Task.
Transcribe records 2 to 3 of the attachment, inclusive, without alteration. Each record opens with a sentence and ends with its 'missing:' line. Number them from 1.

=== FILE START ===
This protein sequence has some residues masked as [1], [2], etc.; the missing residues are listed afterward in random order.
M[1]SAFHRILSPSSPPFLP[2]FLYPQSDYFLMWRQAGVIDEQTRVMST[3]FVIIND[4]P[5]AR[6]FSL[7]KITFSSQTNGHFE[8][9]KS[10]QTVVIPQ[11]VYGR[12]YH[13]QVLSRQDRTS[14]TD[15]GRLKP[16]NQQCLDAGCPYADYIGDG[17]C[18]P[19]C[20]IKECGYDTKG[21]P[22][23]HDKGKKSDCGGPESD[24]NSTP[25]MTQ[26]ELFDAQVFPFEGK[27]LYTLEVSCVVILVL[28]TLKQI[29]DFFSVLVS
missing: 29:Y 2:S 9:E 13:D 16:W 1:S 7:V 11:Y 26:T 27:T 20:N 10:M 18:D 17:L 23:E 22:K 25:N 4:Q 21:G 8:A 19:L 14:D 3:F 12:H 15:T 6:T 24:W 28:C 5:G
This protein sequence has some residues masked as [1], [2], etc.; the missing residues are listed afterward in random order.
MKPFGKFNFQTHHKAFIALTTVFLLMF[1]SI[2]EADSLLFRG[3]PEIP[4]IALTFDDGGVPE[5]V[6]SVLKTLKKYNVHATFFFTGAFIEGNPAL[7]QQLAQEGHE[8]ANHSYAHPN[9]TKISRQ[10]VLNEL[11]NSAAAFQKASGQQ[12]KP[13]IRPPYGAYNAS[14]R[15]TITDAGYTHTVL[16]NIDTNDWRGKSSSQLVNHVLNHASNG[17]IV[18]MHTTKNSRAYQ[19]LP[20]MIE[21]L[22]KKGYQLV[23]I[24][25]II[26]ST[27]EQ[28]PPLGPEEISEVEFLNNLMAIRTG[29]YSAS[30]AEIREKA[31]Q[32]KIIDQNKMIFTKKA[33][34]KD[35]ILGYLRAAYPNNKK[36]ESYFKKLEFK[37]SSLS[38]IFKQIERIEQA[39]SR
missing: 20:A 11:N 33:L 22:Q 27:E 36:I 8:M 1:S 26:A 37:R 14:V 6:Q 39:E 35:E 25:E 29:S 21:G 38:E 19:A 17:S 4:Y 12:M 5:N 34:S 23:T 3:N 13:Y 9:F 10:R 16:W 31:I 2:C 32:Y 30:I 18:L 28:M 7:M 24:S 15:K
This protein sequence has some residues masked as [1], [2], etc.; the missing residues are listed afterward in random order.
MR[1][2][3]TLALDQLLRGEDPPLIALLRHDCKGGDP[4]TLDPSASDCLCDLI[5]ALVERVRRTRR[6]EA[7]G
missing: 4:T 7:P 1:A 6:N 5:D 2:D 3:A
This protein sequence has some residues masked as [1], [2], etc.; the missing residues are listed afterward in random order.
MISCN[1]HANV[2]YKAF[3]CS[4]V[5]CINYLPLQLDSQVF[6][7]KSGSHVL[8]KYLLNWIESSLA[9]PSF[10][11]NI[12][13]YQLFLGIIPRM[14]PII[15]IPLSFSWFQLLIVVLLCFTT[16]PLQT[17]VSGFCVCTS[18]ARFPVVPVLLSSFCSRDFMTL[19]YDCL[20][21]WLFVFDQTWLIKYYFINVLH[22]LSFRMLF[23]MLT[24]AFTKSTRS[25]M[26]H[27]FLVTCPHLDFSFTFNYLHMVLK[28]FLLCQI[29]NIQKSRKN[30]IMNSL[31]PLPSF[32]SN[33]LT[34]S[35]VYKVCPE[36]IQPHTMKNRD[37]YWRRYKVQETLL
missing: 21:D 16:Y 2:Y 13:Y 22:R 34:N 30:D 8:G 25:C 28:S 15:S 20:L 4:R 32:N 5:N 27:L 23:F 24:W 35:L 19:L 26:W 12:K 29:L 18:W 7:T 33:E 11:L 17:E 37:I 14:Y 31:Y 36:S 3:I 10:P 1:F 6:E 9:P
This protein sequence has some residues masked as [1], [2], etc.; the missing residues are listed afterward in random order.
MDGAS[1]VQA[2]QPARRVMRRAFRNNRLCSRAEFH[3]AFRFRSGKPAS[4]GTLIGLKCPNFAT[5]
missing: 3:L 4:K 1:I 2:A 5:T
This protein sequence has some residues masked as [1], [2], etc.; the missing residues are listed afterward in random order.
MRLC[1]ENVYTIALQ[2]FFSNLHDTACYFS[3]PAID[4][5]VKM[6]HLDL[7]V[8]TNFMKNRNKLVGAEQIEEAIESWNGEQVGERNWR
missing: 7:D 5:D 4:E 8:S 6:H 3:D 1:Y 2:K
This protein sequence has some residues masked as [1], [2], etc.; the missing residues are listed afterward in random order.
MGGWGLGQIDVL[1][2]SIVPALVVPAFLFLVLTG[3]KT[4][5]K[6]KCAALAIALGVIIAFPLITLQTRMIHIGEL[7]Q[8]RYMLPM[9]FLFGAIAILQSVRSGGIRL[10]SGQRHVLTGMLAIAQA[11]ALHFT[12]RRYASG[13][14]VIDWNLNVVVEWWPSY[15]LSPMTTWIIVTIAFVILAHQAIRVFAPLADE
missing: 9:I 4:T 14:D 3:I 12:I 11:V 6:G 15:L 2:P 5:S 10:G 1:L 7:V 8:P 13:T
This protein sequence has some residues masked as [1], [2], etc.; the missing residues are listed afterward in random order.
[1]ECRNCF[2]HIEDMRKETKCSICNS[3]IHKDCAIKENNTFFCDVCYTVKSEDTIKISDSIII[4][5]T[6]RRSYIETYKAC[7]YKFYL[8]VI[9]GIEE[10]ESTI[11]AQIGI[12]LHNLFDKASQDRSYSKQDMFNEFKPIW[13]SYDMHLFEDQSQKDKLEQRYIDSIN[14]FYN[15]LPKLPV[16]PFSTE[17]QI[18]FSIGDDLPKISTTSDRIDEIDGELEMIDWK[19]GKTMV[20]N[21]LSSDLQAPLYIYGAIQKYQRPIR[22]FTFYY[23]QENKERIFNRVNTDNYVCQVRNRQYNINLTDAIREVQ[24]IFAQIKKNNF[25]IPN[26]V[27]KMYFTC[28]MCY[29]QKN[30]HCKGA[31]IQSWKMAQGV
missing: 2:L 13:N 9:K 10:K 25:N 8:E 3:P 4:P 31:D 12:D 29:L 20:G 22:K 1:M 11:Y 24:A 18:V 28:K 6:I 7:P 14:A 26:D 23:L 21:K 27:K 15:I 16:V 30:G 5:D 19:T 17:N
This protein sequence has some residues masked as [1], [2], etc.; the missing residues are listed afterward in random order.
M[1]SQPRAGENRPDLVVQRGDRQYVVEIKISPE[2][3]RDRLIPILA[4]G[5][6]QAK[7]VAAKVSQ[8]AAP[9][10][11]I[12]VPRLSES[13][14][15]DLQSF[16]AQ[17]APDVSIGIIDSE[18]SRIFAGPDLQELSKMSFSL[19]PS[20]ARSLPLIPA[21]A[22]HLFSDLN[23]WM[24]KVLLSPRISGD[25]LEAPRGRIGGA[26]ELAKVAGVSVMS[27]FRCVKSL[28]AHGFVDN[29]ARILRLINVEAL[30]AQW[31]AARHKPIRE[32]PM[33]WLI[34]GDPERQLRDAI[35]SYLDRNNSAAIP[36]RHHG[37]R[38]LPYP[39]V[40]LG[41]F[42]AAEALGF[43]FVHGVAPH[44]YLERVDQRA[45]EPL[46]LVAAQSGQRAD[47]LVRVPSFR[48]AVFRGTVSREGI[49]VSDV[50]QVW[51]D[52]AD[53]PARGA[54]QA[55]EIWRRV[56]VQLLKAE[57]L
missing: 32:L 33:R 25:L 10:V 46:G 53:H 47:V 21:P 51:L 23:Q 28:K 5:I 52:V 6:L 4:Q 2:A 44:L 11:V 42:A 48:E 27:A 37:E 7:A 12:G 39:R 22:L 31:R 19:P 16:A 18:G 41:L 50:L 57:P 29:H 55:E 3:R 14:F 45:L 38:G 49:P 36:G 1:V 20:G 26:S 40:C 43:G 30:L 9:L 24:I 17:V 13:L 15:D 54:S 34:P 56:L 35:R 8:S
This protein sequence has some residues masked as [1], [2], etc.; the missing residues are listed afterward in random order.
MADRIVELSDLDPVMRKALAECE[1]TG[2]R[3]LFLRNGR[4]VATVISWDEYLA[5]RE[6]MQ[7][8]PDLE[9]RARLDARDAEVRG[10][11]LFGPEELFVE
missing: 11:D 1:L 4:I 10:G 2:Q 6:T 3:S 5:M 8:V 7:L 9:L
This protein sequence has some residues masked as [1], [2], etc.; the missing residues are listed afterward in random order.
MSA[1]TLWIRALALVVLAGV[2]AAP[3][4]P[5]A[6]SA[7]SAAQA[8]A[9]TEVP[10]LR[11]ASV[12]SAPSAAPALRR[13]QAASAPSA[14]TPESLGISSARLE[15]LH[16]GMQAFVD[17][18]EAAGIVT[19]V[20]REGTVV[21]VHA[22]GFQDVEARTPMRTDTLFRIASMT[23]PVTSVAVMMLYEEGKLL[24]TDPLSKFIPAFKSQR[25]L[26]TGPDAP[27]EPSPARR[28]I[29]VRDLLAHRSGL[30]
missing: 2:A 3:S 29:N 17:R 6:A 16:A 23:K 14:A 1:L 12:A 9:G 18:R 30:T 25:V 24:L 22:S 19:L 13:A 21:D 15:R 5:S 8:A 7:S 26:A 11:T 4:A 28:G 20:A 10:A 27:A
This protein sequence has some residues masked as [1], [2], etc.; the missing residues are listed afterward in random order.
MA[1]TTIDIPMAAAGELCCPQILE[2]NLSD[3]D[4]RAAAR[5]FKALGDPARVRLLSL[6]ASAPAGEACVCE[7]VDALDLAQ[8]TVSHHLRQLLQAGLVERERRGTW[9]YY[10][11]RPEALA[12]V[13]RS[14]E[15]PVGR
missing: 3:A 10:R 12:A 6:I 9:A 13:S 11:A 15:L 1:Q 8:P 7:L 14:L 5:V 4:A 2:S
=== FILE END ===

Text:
This protein sequence has some residues masked as [1], [2], etc.; the missing residues are listed afterward in random order.
MKPFGKFNFQTHHKAFIALTTVFLLMF[1]SI[2]EADSLLFRG[3]PEIP[4]IALTFDDGGVPE[5]V[6]SVLKTLKKYNVHATFFFTGAFIEGNPAL[7]QQLAQEGHE[8]ANHSYAHPN[9]TKISRQ[10]VLNEL[11]NSAAAFQKASGQQ[12]KP[13]IRPPYGAYNAS[14]R[15]TITDAGYTHTVL[16]NIDTNDWRGKSSSQLVNHVLNHASNG[17]IV[18]MHTTKNSRAYQ[19]LP[20]MIE[21]L[22]KKGYQLV[23]I[24][25]II[26]ST[27]EQ[28]PPLGPEEISEVEFLNNLMAIRTG[29]YSAS[30]AEIREKA[31]Q[32]KIIDQNKMIFTKKA[33][34]KD[35]ILGYLRAAYPNNKK[36]ESYFKKLEFK[37]SSLS[38]IFKQIERIEQA[39]SR
missing: 20:A 11:N 33:L 22:Q 27:E 36:I 8:M 1:S 26:A 37:R 14:V 6:Q 39:E 35:E 25:E 29:S 21:G 38:E 19:A 17:S 4:Y 12:M 5:N 34:S 23:T 3:N 13:Y 9:F 10:R 16:W 31:I 2:C 32:Y 30:I 18:L 28:M 7:M 24:S 15:K
This protein sequence has some residues masked as [1], [2], etc.; the missing residues are listed afterward in random order.
MR[1][2][3]TLALDQLLRGEDPPLIALLRHDCKGGDP[4]TLDPSASDCLCDLI[5]ALVERVRRTRR[6]EA[7]G
missing: 4:T 7:P 1:A 6:N 5:D 2:D 3:A